Unlocking New Opportunities with Accounts on Corda

November 18, 2019

With the release of Accounts on Corda we’ve greatly expanded the number of use cases for which Corda is a best-in-class solution.

Whether you’re building an CordApp that represents a large number of customers, have a business network that includes many smaller entities or powers a consumer-focused mobile experience; Accounts on Corda allows you to run a single node that can represent all of the identities as accounts on that node. Here’s when you need accounts:

  1. Cost of hosting is a barrier to entry

Say you are running a blockchain solution company, and you have already developed your CordApp and built a network using Corda Enterprise Network Manager. On pitching the application to the network participants, it became clear that the cost of running a node for each participant was a barrier to entry.

Or, say you’re building a solution for a road side repair service that interfaces with thousands of garages, or represents a large chain of physical stores, or want to use Corda to power the back-end transactions in your mobile app. Using Accounts on Corda provides a scalable solution without the cost of running a node for each identity.

2. Data get badly stored when multiple internal teams use the same company node for external transactions

Perhaps you realized that all of the teams in your company are operating on behalf of the same node identity when making external interactions. All the transactions are tagged with this node (company) identity. And internal teams are able to query another team’s database. Using Accounts on Corda allow your application to achieve data isolation from the application level. Each account user will then have limited visibilities of the entire node database.

In each of these cases running a node is sub-optimal for client onboarding and internal compliance. With the Accounts feature, a new library available in Corda 4.3, these issues become a thing of the past. And more exciting than that, the ability to represent multiple identities on a single node opens up a whole new world of possibilities with Corda.

Corda Accounts are suitable for a range of purposes — think customer accounts, balance accounts, employee accounts — and much more.The new Accounts library in Corda 4.3 can be used for:

  • Enable Business Network Operators to aggregate client or organization entities distributed identities and host them on a single node as separate accounts, while preserving privacy and security.
  • Allow individual node operators the ability to partition and manage the node database on an account basis to reduce operational complexity.

What are Corda Accounts?

The accounts library allows a Corda node operator to split the vault into multiple “logical” sub-vaults.

Rather than setting up multiple vaults/databases at extra cost and have data in multiple places, the Accounts feature enables you to store a variety of partitioned data inside a single secured vault in a manageable manner.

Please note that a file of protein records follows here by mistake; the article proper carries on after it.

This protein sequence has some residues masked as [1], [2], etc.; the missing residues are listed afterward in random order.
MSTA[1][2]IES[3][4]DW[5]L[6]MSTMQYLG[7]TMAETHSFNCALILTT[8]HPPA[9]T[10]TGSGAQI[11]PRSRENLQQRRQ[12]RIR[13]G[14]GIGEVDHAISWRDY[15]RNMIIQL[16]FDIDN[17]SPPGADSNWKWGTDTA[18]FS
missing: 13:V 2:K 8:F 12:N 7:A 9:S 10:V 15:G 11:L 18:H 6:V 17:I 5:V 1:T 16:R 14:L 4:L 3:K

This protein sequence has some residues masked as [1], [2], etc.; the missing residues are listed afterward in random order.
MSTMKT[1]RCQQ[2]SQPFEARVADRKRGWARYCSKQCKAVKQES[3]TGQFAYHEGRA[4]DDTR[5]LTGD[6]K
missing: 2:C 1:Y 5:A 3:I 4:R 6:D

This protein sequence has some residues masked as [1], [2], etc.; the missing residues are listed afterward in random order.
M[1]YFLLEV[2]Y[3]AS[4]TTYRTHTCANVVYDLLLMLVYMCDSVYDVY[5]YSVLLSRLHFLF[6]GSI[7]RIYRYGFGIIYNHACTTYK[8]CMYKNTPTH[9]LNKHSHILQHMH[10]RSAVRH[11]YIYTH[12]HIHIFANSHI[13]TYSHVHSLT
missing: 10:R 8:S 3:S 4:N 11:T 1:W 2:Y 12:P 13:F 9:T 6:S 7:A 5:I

Think back to the two scenarios:

  • By using Accounts, Business Network Operators can now reduce the cost of hosting multiple entities or nodes on behalf of multiple participants.
  • And organizations can assign each team or entity a dedicated account, enabling different teams to make independent and private transactions with their own account and do so in a highly efficient way.

The Accounts library takes the form of a JAR which can be dropped into the CorDapps folder. Its use is optional. We intentionally designed it this way so you can decide which nodes will support accounts. Not all nodes will need to support accounts. This optionality means a flatter learning curve for new CorDapp developers.

Account Hierarchy

Accounts are created by host nodes (which are just regular Corda nodes). They make no claims or assumptions about identity at the network level. As such, accounts do not come with a network level identity or an identity rooted in the network trust root. However, Corda Accounts are discoverable by and able to transact with any regular nodes and other accounts after you share the specific accounts with your counterparties. As a result, Corda Accounts are used in the same way, as a Corda node to interact with counterparties.

In the above chart, we see that the account library gives you have the ability to make account-to-account transactions (cross-node or in-node), and account-to-node transactions.

Where Can Accounts Be Used?

Let’s jump into an example:

In the above graphic, we see that the buyer and seller nodes both have three accounts and we can see a shipping company that currently does not have sub-accounts as part of its node..

If we continue to the business flows, we see that there are five types of flows that can now take place between these counterparties’ accounts .

  • Invoice Flow: Acct <> Acct transaction (Cross node)
  • Internal Message Flow: Acct <> Acct transaction (In node)
  • Payment Flow: Acct <> Acct transaction (Cross node)
  • Shipping Request Flow: Acct <> Node transaction
  • Cargo Flow: Node <> Acct transaction

With the accounts library enabled, flows become more flexible than they are in today’s node-to-node transaction model (not to mention Corda also has the most flexible flow framework when compared with other blockchain platforms ?). We can now sync up and replicate the complex organization business flows that form transactions in real day-to-day business.